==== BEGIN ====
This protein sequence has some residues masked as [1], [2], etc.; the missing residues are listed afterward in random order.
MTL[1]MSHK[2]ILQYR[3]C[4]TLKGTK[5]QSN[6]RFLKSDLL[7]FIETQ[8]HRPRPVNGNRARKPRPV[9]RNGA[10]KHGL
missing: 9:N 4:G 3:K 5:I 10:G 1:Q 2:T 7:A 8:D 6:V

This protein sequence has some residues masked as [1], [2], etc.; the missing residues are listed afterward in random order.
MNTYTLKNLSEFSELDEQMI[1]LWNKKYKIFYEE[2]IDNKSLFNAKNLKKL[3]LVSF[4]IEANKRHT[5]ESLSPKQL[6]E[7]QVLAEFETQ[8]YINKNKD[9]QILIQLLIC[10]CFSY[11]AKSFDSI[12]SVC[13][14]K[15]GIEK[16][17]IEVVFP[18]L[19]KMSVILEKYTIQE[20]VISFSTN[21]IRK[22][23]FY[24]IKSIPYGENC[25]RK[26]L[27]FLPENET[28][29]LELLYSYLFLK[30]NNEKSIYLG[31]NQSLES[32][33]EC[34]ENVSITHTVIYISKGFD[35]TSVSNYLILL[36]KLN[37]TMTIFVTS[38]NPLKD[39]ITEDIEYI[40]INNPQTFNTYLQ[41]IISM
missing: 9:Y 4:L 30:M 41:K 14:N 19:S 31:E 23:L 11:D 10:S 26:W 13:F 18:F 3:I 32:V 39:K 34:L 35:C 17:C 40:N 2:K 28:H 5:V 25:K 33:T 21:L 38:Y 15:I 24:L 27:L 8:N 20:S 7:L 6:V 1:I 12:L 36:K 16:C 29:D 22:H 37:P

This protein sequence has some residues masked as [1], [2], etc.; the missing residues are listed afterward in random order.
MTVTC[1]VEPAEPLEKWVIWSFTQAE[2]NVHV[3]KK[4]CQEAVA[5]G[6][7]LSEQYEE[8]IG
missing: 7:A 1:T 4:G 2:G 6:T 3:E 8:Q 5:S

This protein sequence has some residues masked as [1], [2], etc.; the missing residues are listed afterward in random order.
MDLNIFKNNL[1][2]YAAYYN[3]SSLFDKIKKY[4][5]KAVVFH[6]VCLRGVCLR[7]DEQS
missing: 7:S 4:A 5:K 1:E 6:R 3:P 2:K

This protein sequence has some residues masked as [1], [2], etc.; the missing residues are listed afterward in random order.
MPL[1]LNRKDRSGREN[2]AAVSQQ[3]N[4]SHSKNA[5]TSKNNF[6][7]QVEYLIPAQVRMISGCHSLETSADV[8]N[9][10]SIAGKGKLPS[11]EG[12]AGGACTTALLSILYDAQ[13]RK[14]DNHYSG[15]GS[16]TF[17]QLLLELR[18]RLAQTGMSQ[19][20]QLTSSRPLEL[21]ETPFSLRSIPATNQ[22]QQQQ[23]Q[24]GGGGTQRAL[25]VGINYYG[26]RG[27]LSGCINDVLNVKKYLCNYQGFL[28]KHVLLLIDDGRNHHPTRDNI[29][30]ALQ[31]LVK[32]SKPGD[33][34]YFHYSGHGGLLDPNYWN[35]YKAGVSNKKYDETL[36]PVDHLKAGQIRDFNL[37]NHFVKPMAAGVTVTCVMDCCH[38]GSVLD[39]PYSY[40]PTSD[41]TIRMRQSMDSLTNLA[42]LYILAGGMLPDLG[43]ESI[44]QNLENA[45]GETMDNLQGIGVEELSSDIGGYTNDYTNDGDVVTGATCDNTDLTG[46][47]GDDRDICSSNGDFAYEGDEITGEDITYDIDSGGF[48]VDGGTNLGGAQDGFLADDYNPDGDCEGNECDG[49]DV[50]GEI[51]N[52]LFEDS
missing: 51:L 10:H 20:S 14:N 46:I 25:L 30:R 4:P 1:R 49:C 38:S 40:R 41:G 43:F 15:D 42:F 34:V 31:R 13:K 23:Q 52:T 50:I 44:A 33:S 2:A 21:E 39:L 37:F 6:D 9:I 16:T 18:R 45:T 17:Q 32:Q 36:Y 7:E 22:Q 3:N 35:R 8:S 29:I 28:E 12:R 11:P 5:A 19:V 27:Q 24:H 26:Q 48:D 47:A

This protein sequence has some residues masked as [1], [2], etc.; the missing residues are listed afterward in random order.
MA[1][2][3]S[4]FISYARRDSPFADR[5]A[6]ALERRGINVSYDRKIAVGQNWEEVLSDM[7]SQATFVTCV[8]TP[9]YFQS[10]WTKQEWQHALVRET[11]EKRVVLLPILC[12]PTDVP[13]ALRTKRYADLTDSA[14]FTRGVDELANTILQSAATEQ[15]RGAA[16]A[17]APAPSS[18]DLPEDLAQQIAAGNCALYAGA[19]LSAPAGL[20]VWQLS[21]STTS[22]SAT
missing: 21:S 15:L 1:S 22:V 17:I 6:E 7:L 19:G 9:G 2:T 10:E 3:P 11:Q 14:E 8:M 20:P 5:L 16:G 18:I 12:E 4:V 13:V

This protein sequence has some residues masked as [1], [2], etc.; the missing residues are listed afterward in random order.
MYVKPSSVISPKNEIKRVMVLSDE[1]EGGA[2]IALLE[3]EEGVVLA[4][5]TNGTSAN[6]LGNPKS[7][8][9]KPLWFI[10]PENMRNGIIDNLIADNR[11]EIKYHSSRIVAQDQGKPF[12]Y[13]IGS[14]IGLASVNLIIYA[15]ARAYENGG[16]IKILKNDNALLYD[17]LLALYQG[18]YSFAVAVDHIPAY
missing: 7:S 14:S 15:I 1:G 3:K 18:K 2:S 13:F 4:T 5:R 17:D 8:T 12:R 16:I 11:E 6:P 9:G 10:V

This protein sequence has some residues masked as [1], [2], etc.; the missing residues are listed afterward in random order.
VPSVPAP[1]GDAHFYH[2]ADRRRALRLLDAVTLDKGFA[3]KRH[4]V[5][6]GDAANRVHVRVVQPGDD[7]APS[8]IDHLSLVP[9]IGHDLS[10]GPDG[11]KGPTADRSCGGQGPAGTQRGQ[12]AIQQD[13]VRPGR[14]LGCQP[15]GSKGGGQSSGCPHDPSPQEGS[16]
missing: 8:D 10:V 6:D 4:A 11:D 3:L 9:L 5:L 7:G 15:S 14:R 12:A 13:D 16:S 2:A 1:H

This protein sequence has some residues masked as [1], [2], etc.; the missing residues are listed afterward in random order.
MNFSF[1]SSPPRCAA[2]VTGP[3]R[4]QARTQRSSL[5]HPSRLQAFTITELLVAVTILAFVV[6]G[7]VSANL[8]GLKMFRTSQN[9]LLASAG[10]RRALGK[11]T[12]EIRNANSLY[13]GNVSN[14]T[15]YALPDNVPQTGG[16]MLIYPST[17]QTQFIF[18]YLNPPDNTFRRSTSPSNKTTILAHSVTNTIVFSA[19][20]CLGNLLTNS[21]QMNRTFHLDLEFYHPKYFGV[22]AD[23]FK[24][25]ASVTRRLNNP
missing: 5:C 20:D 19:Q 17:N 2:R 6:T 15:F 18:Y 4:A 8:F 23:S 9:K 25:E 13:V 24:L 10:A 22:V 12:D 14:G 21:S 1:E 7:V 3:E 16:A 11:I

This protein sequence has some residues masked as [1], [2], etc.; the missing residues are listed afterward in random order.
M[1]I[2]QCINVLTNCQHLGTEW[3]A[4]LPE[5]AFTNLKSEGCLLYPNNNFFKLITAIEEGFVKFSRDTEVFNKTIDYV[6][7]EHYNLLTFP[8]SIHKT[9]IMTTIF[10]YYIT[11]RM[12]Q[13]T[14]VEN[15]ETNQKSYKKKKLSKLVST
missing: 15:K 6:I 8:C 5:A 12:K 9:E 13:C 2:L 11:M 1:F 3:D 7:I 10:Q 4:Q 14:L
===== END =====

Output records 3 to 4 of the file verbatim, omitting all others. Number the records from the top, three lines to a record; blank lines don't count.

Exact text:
This protein sequence has some residues masked as [1], [2], etc.; the missing residues are listed afterward in random order.
MTVTC[1]VEPAEPLEKWVIWSFTQAE[2]NVHV[3]KK[4]CQEAVA[5]G[6][7]LSEQYEE[8]IG
missing: 7:A 1:T 4:G 2:G 6:T 3:E 8:Q 5:S

This protein sequence has some residues masked as [1], [2], etc.; the missing residues are listed afterward in random order.
MDLNIFKNNL[1][2]YAAYYN[3]SSLFDKIKKY[4][5]KAVVFH[6]VCLRGVCLR[7]DEQS
missing: 7:S 4:A 5:K 1:E 6:R 3:P 2:K